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Euro to Dollar Forecast Downgrades Mount as Headwinds Grow  

  • Nomura a seller of EUR/USD & eyeing parity 
  • EUR/USD forecasts downgraded at Rabobank 
  • But EUR/USD seen bottoming out near 1.03   
  • If Euro area avoids energy-induced recession
  • Credit Suisse sells rallies & looks for 1.0340
  • Sees ECB policy offering support short-term

Image © Alfred Yaghobzadeh, European Commission Audiovisual Services

The Euro-to-Dollar rate has fallen close to its coronavirus crisis lows, leading to forecast downgrades and prompting Nomura to target a further slide to parity, although the latest projections from Rabobank and Credit Suisse suggest it could be likely to bottom out around 1.03  in the months ahead.

Europe’s single currency slipped beneath the 1.05 handle again on Thursday and was trading at some of its lowest levels since March 2020 in price action that was likely encouraging for strategists at Nomura who’ve recently advocated selling EUR/USD in anticipation of a fall toward parity. 

“The euro area is simultaneously facing several exogenous shocks, from the Russia-Ukraine conflict to China, that will weigh on the EUR outlook,” says Jordan Rochester, a strategist at Nomura.

“This is a big part of why we are short EUR/USD, looking for this move to eventually reach parity in the next two months,” Rochester said on Monday. 

Rochester and the Nomura team suggested earlier this week that clients of the bank use a currency options structure to bet on further declines that are expected to take the Euro-Dollar rate to parity over the next two months, which would leave the Euro at its lowest level since December 2002.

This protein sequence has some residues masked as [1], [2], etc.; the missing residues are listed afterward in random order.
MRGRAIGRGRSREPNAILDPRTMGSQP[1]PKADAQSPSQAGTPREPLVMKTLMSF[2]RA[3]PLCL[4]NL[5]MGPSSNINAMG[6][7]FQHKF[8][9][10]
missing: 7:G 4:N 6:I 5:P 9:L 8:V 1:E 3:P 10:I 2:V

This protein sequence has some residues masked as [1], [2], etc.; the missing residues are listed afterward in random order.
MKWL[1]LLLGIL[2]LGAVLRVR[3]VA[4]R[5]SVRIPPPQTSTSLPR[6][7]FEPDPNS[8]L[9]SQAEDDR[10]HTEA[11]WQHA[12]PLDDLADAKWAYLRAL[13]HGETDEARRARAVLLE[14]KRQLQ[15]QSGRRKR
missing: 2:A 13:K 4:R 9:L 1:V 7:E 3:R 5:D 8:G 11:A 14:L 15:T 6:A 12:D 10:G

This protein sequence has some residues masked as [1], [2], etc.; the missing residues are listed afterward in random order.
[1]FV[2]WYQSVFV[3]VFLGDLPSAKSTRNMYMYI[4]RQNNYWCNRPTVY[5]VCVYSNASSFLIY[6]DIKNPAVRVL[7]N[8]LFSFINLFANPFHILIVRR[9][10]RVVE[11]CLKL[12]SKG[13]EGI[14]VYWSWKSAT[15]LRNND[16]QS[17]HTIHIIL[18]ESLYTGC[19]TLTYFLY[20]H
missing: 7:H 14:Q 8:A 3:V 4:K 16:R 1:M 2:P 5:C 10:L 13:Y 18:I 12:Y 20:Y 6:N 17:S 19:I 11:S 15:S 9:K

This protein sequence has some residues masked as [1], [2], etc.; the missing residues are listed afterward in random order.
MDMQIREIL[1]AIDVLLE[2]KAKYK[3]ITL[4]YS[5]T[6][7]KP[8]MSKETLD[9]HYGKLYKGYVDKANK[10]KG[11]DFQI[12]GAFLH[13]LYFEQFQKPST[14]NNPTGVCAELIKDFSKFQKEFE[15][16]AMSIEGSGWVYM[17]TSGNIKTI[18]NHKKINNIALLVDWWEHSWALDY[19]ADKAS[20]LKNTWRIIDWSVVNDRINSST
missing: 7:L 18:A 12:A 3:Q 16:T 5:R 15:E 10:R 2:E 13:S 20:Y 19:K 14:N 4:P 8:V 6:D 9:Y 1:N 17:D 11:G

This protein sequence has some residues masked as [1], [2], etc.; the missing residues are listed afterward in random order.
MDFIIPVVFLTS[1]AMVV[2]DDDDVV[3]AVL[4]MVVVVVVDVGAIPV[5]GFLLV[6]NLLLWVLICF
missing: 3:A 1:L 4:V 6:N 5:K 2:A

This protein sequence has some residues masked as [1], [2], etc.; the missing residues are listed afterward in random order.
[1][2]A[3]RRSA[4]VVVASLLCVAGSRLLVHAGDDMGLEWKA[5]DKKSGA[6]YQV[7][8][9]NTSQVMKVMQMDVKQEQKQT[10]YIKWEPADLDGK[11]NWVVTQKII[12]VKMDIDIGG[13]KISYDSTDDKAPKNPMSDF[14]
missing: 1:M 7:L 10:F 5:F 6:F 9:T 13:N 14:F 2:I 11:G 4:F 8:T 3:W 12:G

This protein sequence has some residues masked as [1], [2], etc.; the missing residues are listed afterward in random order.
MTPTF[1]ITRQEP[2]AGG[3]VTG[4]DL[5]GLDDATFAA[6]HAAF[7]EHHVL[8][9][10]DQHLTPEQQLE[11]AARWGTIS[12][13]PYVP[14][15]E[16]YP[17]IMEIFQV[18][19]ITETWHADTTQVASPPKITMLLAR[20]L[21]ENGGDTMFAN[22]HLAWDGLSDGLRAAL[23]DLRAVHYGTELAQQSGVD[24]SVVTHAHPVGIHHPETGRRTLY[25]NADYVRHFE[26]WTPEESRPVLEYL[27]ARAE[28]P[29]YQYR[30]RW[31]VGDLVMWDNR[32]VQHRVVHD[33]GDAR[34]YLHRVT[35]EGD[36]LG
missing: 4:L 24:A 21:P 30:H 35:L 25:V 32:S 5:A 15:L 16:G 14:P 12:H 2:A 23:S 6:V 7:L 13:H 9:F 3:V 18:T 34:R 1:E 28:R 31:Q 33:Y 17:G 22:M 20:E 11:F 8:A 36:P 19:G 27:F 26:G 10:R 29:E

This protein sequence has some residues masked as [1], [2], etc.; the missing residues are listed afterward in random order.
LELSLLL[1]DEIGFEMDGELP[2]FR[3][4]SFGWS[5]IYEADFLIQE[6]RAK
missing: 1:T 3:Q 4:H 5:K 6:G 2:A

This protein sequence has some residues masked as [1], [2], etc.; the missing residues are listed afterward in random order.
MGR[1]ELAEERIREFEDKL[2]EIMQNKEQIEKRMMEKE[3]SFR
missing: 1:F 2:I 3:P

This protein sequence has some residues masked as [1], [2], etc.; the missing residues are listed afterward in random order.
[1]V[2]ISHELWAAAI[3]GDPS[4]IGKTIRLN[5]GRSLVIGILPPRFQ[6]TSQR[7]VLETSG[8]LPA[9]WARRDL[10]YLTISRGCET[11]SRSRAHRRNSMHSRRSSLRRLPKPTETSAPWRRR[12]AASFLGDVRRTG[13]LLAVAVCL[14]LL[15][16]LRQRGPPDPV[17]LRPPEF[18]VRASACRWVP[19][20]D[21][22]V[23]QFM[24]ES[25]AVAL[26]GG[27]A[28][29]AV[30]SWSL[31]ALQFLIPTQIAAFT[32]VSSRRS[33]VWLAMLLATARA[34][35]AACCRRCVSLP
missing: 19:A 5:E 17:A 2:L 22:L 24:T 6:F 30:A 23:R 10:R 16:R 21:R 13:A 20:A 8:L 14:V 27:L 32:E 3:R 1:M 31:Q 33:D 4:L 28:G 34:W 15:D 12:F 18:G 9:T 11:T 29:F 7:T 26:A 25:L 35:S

Source: Nomura. Click image for closer inspection.

Nomura's outlook was motivated by four sets of factors including energy supply risks that have driven up prices rapidly, surging food costs, an economic slowdown in China and a depreciation of the Renminbi. 

Each of these is on its own a heavy burden for the currency and collectively those factors account for the bulk of reasons for why the market has recently been contemplating questions about parity with a rampantly strong Dollar.

But some forecasters do expect a brush with parity to be avoided if European gas supplies from Russia continue uninterrupted.

“Whether or not USD strength means that EUR/USD will move to parity in the coming months, remains to some extent dependent on the fundamental backdrop in the Eurozone and on EU policy,” says Jane Foley, head of FX strategy at Rabobank. 

“We see a strong chance of a recession in the Eurozone towards the end of this year. How heavily the EUR trades in the coming months is likely to be a function of how the big risks to growth in the region develop,” Foley also said in a Tuesday review of Rabobank’s forecasts.

Above: Euro to Dollar rate shown at weekly intervals. Click image for closer inspection.

Foley downgraded Rabobank’s one and three-month forecasts to 1.03 this week but looks for the single currency to recover to 1.06 by year-end if the Eurozone is able to avoid slipping into recession during the intervening period. 

One saving grace for the European single currency is the increasingly widespread array of Governing Council members suggesting the European Central Bank (ECB) is likely to lift its interest rate for the first time in almost a decade during the months ahead. 

This is in part because inflation has reached record highs and is widely seen as unlikely to dissipate easily, leaving the ECB with few choices other than to begin withdrawing the monetary stimulus provided to the Eurozone economy during and in the years leading up to the coronavirus crisis. 

However, it’s also why some other forecasters are targeting a fall to only around the 1.03 level in the months ahead despite the U.S. Dollar likely continuing to advance against other currencies in the interim.

“We do not see this as enough to force us to change our “sell rallies” view for EURUSD, and we still target 1.0340 near term. But for now, EUR can outperform currencies more exposed to weak global asset prices or less supported by hawkish central bank re-pricing,” says Shahab Jalinoos, head of FX trading strategy at Credit Suisse.

Source: Credit Suisse. Click image for closer inspection.